Meet our COO, Rahul Bhansali



What inspired you to want to work with Re-Nuble?
The opportunity to build a carbon negative business that enables farms to significantly decrease their carbon emissions is amazing. Also, in a decentralized way, to build a fertilizer that can compete effectively with mined synthetic fertilizers on a global scale was too much to pass up!

Do you have a green thumb and how do you practice it?
Unfortunately I do not! I have some plants that did well with me for years, but only after much toil and care. So I would say that I at most have a very sore green thumb.

What does a Sustainable NYC mean to you and how do you envision Re-Nuble fitting into that vision?
I see NYC as a master city in almost every way possible. I've been here for 15 years and have seen its capacity for mastering new industries. The startup scene was practically nonexistent in the early 2000s, and now this city has built technologies and companies that, in only a few years, are fundamentally improving lives. I think a Sustainable NYC is a natural extension of the capabilities of this city, its forward-thinkers, and its tendency for rapid evolution. I think we can kickstart this by building a closed loop out of the massive waste that is kicked off from the processing facilities that feed this city. We can take those lost nutrients, and instead of bagging them to sit in landfills to produce dangerous methane for a year, we can simulate a natural ecosystem and loop these nutrients back into food production. I think when we operate at industrial scales like these, we can make structural changes and get closer to a step function shift toward a truly Sustainable NYC.

How do you practice aspects of a circular economy/sustainability at home?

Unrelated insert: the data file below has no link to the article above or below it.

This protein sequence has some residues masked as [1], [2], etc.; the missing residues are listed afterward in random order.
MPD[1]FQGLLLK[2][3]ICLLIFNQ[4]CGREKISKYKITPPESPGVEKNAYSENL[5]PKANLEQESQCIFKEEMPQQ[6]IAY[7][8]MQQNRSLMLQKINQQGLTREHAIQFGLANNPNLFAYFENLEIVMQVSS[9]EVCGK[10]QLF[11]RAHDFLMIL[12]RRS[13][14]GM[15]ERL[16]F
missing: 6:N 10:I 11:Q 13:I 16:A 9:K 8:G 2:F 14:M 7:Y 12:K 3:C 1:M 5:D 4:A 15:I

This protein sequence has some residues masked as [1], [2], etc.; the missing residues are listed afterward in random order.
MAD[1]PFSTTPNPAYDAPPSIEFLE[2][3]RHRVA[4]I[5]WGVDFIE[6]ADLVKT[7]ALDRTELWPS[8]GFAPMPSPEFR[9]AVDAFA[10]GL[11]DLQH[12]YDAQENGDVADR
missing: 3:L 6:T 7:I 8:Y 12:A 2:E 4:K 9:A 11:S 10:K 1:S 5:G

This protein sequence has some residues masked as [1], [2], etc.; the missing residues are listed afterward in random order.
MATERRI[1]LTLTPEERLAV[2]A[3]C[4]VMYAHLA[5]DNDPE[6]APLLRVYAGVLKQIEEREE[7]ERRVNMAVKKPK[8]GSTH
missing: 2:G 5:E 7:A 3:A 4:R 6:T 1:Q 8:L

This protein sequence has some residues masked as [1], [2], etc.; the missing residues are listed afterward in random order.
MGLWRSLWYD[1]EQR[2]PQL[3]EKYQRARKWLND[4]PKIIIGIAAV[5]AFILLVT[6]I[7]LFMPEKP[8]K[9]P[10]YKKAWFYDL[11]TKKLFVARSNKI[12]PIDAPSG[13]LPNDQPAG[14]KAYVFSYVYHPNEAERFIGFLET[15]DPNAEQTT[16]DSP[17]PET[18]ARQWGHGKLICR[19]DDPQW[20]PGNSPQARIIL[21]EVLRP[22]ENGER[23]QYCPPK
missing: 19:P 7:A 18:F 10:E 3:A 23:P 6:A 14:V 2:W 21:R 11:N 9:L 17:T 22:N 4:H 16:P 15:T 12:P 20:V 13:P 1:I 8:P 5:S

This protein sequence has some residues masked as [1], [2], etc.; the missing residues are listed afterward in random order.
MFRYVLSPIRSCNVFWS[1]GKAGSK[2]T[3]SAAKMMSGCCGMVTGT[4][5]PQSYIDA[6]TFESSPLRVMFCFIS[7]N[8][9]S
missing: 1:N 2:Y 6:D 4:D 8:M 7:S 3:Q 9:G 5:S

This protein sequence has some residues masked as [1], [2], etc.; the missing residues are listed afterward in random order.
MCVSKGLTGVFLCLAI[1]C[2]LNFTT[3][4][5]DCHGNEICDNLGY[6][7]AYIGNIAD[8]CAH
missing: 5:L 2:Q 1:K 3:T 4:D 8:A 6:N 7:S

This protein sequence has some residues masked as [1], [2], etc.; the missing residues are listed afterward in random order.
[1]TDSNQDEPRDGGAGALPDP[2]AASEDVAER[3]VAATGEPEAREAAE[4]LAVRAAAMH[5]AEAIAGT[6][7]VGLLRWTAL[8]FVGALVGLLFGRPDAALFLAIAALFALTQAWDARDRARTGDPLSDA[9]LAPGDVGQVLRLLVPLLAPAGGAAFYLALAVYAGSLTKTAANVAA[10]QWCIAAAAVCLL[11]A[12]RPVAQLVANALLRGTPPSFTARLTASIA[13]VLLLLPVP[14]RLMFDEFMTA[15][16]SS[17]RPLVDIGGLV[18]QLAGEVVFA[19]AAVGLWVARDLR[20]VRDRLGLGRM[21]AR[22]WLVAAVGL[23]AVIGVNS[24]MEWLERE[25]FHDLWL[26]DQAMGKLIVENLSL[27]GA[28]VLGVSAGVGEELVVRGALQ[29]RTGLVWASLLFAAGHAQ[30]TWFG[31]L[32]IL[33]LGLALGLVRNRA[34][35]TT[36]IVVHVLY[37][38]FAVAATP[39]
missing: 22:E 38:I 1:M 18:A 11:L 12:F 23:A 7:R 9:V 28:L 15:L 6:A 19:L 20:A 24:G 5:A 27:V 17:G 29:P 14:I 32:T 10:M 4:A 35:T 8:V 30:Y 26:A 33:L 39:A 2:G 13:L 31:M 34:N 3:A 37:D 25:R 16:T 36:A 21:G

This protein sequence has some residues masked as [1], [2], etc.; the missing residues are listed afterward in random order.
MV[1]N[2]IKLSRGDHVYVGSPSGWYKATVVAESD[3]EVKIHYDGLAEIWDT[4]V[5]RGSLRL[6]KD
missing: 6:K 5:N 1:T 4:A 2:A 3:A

A lot of this is personal. We don't eat foods at home that consume massive resources to produce. Of course this is all relative. The biggest thing is that we try (our best!) to focus our work in areas / industries that help us all do better and be better as a collective human race. Its not perfect, but we're always working at it. We started experimenting with composting and have been recycling for years, but since our individual actions only make small dents, I try to focus on the big dents, like only getting our electricity from the sun and the wind (we direct our payments to solar and wind farms, rather than other fossil fuel-derived sources). I'm hoping to get an electric car (maybe a 2X used tesla might be available sometime?). Project Drawdown isa great resource that has helped me focus my efforts on what really makes a difference. It's a work in progress.

What would you like to see Re-Nuble do differently for cities that other companies or brands have failed to do so or have not invested the efforts in creating?
Other companies and brands are doing great work. They are succeeding in building efficiencies in the environmental impact of buildings, producing food from urban hydroponics, converting the flow of waste with sustainable packaging, and improving how we make products with planet-conscious manufacturers. There are some great and profitable businesses helping move us along. I see Re-Nuble as a component in this process. We have cracked the code on converting food waste into an industrial-grade fertilizer that is heavily competitive with the standard synthetic fertilizers that currently run food production worldwide. We can go into a city and turn thousands of tons of food waste, that would have otherwise poisoned our air with methane, into hundreds of tons of crisp, local, organic produce that taste amazing (we have a killer micronutrient profile). This is exciting, new, and took years of development to achieve in a scalable way, so we are excited to be a part of this greater, rapid movement toward sustainability in our cities.

Learn more about Rahul here